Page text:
Notes on Group Theory

David K. Zhang
Last Modified 2022-03-15

Introduction

Group theory is the first subject in a branch of mathematics known as abstract algebra (or modern algebra). Abstract algebra is one of the main branches of modern pure mathematics, and it is a standard requirement in the university mathematics curriculum. Every professional mathematician and theoretically-oriented physical scientist (i.e., physicists and chemists) should know a thing or two about group theory.

The goal of abstract algebra is to study the general properties of algebraic systems and the interrelations between them. That might not mean a lot if you haven’t studied abstract algebra before, so let me contextualize this statement.

In grade school, you learned about a handful of different number systems, including the integers Z\Z, the rational numbers Q\Q, the real numbers R\R, and possibly (if you were an advanced student) the complex numbers C\C. You also learned that there are several algebraic properties that these systems satisfy, such as the commutative property of addition, x+y=y+xx + y = y + x, and the associative property of multiplication, x(yz)=(xy)zx \cdot (y \cdot z) = (x \cdot y) \cdot z.

In abstract algebra, we ask what other number systems support a notion of addition, negation, multiplication, or some other operation, that satisfies the commutative, associative, distributive, etc. property.

Each of the number systems mentioned above supports the four basic arithmetic operations of addition, subtraction, multiplication, and (with the exception of the integers) division. Of course, subtraction and division are merely the inverses of addition and multiplication, so in each case, there are really only two fundamental arithmetic operations. [TODO: Finish writing introduction.]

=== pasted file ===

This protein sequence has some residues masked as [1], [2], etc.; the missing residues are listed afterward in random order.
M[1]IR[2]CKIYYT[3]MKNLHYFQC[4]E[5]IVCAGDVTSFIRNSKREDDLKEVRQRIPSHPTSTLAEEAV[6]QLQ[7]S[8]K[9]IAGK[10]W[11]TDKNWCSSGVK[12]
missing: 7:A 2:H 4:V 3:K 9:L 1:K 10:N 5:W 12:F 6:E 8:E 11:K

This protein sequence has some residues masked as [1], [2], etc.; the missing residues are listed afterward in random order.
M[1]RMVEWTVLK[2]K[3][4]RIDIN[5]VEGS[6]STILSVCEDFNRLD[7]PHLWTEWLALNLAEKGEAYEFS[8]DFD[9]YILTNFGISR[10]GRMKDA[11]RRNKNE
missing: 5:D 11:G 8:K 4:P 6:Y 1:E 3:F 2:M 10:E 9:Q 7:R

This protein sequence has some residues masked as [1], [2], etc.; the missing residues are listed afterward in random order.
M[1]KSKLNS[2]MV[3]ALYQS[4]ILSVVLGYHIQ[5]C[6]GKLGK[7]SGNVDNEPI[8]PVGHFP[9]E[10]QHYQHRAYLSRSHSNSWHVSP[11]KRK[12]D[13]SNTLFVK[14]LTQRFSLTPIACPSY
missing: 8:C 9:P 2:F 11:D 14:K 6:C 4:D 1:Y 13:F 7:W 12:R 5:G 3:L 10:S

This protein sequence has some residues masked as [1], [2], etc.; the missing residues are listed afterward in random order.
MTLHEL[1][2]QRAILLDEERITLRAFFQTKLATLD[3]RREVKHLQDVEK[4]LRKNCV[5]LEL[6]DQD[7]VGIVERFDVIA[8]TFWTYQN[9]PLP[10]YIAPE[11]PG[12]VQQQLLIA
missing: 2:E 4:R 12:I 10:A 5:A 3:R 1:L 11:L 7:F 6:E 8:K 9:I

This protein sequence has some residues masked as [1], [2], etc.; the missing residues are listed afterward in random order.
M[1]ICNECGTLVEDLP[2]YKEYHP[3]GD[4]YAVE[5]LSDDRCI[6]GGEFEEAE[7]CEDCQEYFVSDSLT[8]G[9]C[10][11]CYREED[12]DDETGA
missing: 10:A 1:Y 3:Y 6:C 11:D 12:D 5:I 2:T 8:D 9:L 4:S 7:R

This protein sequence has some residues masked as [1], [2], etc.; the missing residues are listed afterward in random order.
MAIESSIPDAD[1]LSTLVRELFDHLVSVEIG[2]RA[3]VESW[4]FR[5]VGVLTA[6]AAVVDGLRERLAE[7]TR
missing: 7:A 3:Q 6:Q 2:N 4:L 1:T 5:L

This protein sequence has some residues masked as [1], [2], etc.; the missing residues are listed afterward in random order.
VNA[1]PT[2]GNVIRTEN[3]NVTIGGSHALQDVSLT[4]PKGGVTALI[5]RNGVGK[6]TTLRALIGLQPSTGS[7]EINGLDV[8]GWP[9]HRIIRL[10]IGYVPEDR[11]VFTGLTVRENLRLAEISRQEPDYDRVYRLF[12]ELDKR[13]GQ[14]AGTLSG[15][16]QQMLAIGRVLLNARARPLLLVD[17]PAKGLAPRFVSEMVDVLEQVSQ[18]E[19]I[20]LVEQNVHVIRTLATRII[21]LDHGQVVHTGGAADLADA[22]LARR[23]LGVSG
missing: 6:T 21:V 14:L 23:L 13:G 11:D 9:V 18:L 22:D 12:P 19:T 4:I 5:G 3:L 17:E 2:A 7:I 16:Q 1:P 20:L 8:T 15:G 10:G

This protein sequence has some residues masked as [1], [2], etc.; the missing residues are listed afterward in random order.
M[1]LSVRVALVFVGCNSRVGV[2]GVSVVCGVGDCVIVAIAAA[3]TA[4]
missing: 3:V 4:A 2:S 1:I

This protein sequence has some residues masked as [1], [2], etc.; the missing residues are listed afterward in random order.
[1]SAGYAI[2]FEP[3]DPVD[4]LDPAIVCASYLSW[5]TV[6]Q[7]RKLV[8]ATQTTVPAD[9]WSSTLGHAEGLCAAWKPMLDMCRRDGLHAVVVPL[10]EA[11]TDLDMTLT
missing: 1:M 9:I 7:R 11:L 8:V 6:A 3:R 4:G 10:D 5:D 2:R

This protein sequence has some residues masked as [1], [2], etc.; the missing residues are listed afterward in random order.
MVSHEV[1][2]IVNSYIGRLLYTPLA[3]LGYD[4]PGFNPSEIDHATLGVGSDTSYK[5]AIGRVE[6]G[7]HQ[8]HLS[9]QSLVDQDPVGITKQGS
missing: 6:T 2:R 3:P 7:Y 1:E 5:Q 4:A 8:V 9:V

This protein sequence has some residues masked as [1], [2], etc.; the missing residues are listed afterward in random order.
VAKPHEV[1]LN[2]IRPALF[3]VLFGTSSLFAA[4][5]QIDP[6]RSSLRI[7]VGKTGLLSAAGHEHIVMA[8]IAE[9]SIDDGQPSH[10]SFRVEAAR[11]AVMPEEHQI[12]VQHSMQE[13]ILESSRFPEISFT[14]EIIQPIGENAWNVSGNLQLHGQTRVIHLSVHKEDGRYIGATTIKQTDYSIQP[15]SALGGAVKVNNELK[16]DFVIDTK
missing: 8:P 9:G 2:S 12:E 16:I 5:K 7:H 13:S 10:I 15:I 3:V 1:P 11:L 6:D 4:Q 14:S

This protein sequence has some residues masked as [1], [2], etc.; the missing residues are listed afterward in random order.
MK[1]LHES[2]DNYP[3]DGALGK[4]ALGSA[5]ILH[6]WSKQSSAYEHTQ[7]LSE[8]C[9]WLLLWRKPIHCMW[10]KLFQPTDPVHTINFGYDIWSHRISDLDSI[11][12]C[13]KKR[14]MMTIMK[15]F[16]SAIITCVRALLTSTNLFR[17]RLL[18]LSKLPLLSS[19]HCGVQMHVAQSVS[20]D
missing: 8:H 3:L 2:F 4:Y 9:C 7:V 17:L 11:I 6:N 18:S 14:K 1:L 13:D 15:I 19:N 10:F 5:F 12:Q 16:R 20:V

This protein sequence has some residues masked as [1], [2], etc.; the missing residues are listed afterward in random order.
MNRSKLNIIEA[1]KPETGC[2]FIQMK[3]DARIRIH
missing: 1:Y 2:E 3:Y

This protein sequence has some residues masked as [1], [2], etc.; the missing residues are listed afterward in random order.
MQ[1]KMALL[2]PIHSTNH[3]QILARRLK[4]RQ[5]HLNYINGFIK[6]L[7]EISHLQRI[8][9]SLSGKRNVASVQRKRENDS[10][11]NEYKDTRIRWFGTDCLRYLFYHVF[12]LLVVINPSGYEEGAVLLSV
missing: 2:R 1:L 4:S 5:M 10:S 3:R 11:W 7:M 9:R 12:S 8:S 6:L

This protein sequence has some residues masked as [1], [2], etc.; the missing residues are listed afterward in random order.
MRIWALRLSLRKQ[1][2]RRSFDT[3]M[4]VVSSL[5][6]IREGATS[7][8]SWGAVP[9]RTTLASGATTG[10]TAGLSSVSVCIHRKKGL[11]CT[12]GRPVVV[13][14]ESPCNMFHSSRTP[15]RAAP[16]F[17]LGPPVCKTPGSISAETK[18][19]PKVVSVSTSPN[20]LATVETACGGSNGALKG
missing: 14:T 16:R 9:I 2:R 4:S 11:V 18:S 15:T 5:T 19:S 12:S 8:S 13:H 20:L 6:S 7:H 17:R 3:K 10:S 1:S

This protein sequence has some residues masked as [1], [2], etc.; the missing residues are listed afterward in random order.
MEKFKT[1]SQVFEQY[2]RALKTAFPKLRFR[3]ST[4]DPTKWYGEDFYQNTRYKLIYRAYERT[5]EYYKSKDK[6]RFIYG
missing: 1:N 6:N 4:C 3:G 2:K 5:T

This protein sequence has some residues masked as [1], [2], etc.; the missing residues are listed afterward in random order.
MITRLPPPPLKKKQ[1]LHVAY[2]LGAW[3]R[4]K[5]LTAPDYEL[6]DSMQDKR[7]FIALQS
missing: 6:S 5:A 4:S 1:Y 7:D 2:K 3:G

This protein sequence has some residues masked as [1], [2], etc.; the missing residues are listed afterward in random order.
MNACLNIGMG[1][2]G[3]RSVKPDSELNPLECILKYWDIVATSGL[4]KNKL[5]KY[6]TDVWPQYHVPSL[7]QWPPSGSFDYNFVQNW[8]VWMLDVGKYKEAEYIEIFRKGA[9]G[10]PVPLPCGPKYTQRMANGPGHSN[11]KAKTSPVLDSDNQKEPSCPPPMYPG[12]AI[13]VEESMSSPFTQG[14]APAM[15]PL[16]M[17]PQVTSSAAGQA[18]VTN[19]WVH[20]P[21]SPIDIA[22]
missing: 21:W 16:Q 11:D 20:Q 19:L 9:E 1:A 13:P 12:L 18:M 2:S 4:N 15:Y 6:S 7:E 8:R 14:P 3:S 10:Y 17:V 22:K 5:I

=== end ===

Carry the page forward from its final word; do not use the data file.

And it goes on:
Definition: Group

A group is an algebraic structure G;1,1,\alg{G; 1, {}^{-1}, \cdot} consisting of:

  • a set GG, called the underlying set;
  • a distinguished element 1G1 \in G, called the identity element;
  • a unary operation 1:GG{}^{-1}: G \to G, written as xx1x \mapsto x^{-1}, called inversion;
  • a binary operation :G×GG\cdot : G \times G \to G, written as (x,y)xy(x, y) \mapsto x \cdot y, called the group operation or group product;

satisfying the following requirements:

  • Associative property: (xy)z=x(yz)(x \cdot y) \cdot z = x \cdot (y \cdot z) for all x,y,zGx, y, z \in G.
  • Identity property: 1x=x1=x1 \cdot x = x \cdot 1 = x for all xGx \in G.
  • Inverse property: xx1=x1x=1x \cdot x^{-1} = x^{-1} \cdot x = 1 for all xGx \in G.

Definition: Subgroup

TODO

Definition: Abelian Group

An abelian group is a group G;1,1,\alg{G; 1, {}^{-1}, \cdot} that satisfies the following additional requirement:

  • Commutative property: xy=yxx \cdot y = y \cdot x for all x,yGx, y \in G.


Definition: Left Coset, Right Coset, G/HG/H, H\GH \backslash G

Let GG be a group, and let HGH \le G be a subgroup. A left coset of HH is a set of the form

gH{gh:hH} gH \coloneqq \{ gh : h \in H \}

for some fixed element gGg \in G. Similarly, a right coset of HH is a set of the form

Hg{hg:hH} Hg \coloneqq \{ hg : h \in H \}